Groom Duties

10 Tips For Writing Your Own Wedding Vows

You know how the first time you go skydiving, it’s a great idea to go “off the beaten path,” thumbing your nose at the instructor’s advice and opening the parachute in your own personal, creative way?

Or you know how when you’re injured, you just love—love!—to go to the hospital, laugh at those incompetent, by-the-book doctors, and demand a scalpel and hacksaw so you can do the surgery yourself?

If that sounds like you, then you should insist on writing your own wedding vows.

If that’s not you—if you’re a believer in doctors, dentists, parachute instructors and other such specialists—then consider keeping things simple and using the basic vows. You can’t go wrong with the textbook. No one will be disappointed. No one will be embarrassed. No one will sit in the audience and grumble, “Beautiful ceremony. But godamnit, for the love of Lucifer, why couldn’t they have gone off-script and gotten more creative?”

Just like in any other industry, officiants know how to do their job. They know what works. They know what sucks. You don’t.

See also: Groom and Doom – Cold Feet On The Wedding Day

If you simply must shout your love from the mountaintops? Don’t worry, you can always publicly profess your love to each other during the many, many, seemingly endless toasting opportunities.

If, however, you’re trapped by your fiancée into writing your own vows, you might as well make the most of it. Follow these 10 rules:

1. Get Buyoff from the Officiant

Obvious? Yep. But don’t take this for granted. Not every rabbi or priest or warlock is cool with you scrapping their Biblical passage for an extended metaphor of how you love your bride more than Peter Parker loves Mary Jane. Speaking of: no pop culture references. You’re writing vows, not a blog.

2. Kill the Surprise

She might think it’s just so romantic for you to surprise each other at the wedding ceremony, guarding her vows like it’s a classified matter of national security. Foil this plan. You don’t have to swap the actual words—you can preserve some mystery—but poke around to learn, at the very least, the kinds of things you’ll be discussing. Ensure you’re in the right ballpark. A few lines or a few paragraphs? Formal or casual? Personal anecdotes? Favorite song lyrics? (Barf.)

3. Use Basic Words

It started in second grade English. As children, we’re taught that in order to write well, we must write with big words. It was a lazy way for teachers to squeeze vocabulary lessons into our essays: “You must use ‘adulation’ and ‘plethora’ in the first paragraph.” This almost always makes for cluttered, ugly sentences. Same with your vows. Stick with words that you would actually use in conversation; never force in words like “pulchritude” or “sanguine,” and don’t call her the “penultimate love of your life.”

4. Memorize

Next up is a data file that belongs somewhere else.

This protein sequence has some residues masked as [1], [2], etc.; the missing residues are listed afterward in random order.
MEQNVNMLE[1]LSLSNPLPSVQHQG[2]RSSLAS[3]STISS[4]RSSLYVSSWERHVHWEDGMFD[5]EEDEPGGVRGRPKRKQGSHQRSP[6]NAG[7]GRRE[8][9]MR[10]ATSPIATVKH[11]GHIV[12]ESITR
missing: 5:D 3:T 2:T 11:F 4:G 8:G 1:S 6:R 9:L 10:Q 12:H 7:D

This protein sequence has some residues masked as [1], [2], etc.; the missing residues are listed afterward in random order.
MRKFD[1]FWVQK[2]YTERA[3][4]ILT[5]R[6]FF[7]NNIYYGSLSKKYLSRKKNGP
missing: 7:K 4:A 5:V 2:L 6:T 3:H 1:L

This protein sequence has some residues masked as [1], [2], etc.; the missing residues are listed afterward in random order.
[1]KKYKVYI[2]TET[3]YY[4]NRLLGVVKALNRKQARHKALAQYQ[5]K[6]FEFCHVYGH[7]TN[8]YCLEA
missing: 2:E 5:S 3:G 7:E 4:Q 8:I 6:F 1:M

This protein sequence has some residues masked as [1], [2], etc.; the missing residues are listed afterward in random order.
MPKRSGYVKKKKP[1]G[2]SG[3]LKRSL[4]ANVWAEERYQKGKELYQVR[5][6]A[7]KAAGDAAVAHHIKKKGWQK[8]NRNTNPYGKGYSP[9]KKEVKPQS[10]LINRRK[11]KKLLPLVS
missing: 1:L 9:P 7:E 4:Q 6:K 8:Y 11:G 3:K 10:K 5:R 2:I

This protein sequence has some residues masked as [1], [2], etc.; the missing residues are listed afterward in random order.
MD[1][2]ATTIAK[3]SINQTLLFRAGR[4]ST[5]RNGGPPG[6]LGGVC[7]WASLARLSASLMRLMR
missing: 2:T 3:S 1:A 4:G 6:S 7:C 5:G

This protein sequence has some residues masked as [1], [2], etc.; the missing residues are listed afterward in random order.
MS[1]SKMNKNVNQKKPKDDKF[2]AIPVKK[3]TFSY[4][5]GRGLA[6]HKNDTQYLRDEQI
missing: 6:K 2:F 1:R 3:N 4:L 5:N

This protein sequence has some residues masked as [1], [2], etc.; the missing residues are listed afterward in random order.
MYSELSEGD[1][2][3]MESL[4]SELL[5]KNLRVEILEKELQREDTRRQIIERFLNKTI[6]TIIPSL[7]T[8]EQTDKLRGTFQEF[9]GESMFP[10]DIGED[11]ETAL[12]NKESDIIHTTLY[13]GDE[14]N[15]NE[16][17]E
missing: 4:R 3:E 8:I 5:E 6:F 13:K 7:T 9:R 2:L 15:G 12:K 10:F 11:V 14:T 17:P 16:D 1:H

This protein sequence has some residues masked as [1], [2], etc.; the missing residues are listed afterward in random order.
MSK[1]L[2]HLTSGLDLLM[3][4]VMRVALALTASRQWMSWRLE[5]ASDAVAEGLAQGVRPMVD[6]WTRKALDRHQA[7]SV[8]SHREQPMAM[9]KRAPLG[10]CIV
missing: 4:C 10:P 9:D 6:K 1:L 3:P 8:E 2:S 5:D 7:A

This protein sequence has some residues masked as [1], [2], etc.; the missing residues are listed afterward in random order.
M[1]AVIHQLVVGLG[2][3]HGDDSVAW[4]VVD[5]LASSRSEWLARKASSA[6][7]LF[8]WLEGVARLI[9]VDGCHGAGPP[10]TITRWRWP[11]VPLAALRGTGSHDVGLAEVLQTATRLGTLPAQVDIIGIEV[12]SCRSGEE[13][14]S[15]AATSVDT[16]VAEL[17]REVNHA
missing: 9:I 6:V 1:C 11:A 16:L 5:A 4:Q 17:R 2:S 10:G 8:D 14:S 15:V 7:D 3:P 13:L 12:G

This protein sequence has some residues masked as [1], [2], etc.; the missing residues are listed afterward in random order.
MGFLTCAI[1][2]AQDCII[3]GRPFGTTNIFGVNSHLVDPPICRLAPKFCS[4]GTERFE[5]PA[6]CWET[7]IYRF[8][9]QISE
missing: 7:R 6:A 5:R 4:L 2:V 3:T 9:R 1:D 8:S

Memorize, then practice. Memorize, then practice. Repeat. It won’t kill you to memorize some lousy lines. All it takes is a few extra minutes—every day for a solid week—while sitting on the crapper.

5. Hang a Safety Net

Maybe you’ll blow off Rule 4. Or maybe you’ll choke like Tracy McGrady in the playoffs. Either way, you’ll have more confidence and peace of mind if you have a “safety net” printed out in your jacket pocket.

6. F Yourself

Use the Fs. Three of them, to be precise: Forever, Fidelity, and Falling in Love. However your phrase it, those three Fs need to be your theme. That’s your home base. Don’t worry about sounding schmaltzy. Getting scared of sappiness at your wedding is like getting scared of snow on the ski slopes.

7. Sprinkle in Some Holy Junk

Even when you’re writing your own vows, it’s a good idea to freely steal from the Bible. You can’t go wrong. It’s the flippin’ Bible. It came straight from God to your ceremony. No one can fault you.

But think twice about using these:

  •  “No one whose testicles are crushed or whose male organ is cut off shall enter the assembly of the    Lord.” — Deuteronomy 23:1
  • “…the Lord met him and sought to put him to death. Then Zipporah took a flint and cut off her son’s foreskin and threw it at Moses’ feet, and she said, “You are indeed a bridegroom of blood to me.”– Exodus 4:24-25
  • “She lusted after their genitals as large as those of donkeys, and their seminal emission was as strong as that of stallions.” — Ezekiel 23:19-20
  • “If two men, a man and his countryman, are struggling together, and the wife of one comes near to deliver her husband from the hand of the one who is striking him, and puts out her hand and seizes his genitals, then you shall cut off her hand; you shall not show pity.” — Deuteronomy 25:11-12

8. Plagiarize

Thanks to the lazy glory that is the internet, no one ever needs to do anything original ever again. You’ll find plenty of “just add water” vows out there. Some handy links:

http://www.myweddingvows.com/

http://weddings.about.com/cs/bridesandgrooms/a/vowwording.htm

http://elegantvows.com/ (Sort of stuffy and prissy but still gives you some ideas)

http://www.weddingvowsden.com/ (Shield your eyes from the pink)

http://www.keepandshare.com/htm/wedding_planning/wedding_vows/best_free_wedding_vows.php

http://www.ghostwords.com

http://www.instantvows.com

9. Keep It Cleaner Than a Nun’s You-Know

Even if it’s an attempt at being ironic or funny, never say anything even the slightest bit inappropriate. Go easy on the humor (there’s time for that at your toast). No references to sex. No references to exes. And obviously no profanity. (You might be tempted to quote David Duchovny from Californication and say, “I love you…and I want to spend the rest of my life annoying the shit out of you.” Don’t.) In the chaste context of a wedding, any one dirty word will look glaringly out of place and be all that anyone remembers. Never use profanity.

10. Keep the Fucker Short

Next up: what you need to know about your rehearsal dinner.

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